Children with autism may stare at geometric patterns when they are just 14 months old rather than look at kids playing around or doing yoga, say researchers in an article published in Archives of General Psychiatry. Children without autism prefer looking at other kids doing things, the authors added.

Autism is known as a complex developmental disability. Experts believe that Autism presents itself during the first three years of a person’s life. The condition is the result of a neurological disorder that has an effect on normal brain function, affecting development of the person’s communication and social interaction skills. People with autism have issues with non-verbal communication, a wide range of social interactions, and activities that include an element of play and/or banter. ASD stands for Autism Spectrum Disorder and can sometimes be referred to as Autistic Spectrum Disorder. A person with an ASD typically has difficulty with social and communication skills. A person with ASD will typically also prefer to stick to a set of behaviors and will resist any major (and many minor) changes to daily activities. (Link: What is autism ?)

The authors write as background information in the article:

It is undeniable that early treatment can have a significant positive impact on the long-term outcome for children with an autism spectrum disorder. Early treatment, however, generally relies on the age at which a diagnosis can be made, thus pushing early identification research into a category of high public health priority.

The researchers explain that eye-tracking technology can help assess children at a very early age for level and types of functioning; it has potential as a method for characterizing the early features of autism.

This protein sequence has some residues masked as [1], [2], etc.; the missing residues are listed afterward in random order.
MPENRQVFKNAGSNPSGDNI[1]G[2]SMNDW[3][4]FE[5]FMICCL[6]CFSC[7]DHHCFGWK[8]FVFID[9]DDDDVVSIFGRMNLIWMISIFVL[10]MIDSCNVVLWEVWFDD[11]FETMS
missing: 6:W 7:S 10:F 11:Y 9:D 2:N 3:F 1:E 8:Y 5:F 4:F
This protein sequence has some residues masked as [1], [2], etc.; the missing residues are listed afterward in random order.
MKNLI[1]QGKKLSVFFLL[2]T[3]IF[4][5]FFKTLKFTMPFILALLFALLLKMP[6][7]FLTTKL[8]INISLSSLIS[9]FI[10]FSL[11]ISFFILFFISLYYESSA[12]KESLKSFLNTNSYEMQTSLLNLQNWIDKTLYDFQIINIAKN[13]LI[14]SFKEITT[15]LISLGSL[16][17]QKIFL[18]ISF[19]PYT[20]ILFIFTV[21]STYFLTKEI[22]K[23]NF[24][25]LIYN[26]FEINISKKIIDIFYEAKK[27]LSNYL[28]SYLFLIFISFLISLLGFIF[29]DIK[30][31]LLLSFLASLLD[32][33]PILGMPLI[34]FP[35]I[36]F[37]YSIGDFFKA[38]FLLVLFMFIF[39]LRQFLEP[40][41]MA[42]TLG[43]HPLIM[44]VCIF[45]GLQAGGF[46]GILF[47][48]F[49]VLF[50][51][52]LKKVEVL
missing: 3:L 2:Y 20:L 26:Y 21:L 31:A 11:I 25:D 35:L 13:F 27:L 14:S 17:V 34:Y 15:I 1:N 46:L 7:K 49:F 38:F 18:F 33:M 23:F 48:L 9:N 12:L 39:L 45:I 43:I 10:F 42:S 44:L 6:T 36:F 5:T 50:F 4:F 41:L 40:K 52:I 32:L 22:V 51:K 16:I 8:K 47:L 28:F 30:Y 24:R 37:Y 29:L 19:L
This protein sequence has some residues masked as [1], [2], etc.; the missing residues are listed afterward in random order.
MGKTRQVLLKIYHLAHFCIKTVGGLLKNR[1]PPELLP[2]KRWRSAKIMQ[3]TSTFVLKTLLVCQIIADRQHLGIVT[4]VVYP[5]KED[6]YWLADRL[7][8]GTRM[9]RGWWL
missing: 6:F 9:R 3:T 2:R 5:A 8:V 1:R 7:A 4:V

Karen Pierce, Ph.D., and team from the University of California, San Diego, used eye-tracking technology to observe 110 toddlers aged between 14 and 42 months, 37 of them had an ASD (autism spectrum disorder), 22 had some kind of developmental delay and 51 were typically developing toddlers.

The children looked at a one-minute video which was split in two – on one side they could look at geometric shapes, while on the other there were children taking part in highly active pursuits, such as dancing and yoga.

The authors wrote:

Overall, toddlers with an autism spectrum disorder as young as 14 months spent significantly more time fixating on dynamic geometric images than other diagnostic groups.

The investigators noticed that:

  • 40% of the children with autism spent over half their viewing time staring at the geometric shapes
  • 1.9% of the typically developing toddlers spent over half their viewing time starting at the geometric shapes
  • 9% of toddlers with developmental delay spent over half their viewing time starting at the geometric shapes
  • 100% of the toddlers who spent over 69% of their time staring at the geometric shapes had been diagnosed with an autism spectrum disorder (ASD)

Children with an ASD who stared more at the geometric shapes had unique patterns of saccades – abrupt, rapid, small movements of both eyes, such as people do when the eyes scan a line of print – they also had fewer saccades in general compared to the other children.

When the one-minute video period was divided into thirds and then analyzed, children’s preferences were found to remain comparatively stable, with an average 15.6% change in percentage of preference.

The authors wrote:

It is undeniable that eye movements guide learning. What an infant chooses to look at provides images and experiences from which to learn and mature. The impact of reduced social attention in favor of attention to geometry at such an early age in development can only be surmised, but it is thus no surprise that functional magnetic resonance imaging studies of older children and adults with autism often report weak or absent functional activity in brain regions involved in social processing, such as the fusiform, medial frontal lobes, amygdala and cingulate.

(conclusion) We believe that it may be easy to capture this preference using relatively inexpensive techniques in mainstream clinical settings, such as a pediatrician’s office. Furthermore, we also believe that infants identified as exhibiting preferences for geometric repetition are excellent candidates for further developmental evaluation and possible early treatment.

“Preference for Geometric Patterns Early in Life As a Risk Factor for Autism”
Karen Pierce, PhD; David Conant; Roxana Hazin, BS; Richard Stoner, PhD; Jamie Desmond, MPH
Arch Gen Psychiatry. Published online September 6, 2010. doi:10.1001/archgenpsychiatry.2010.113

Written by Christian Nordqvist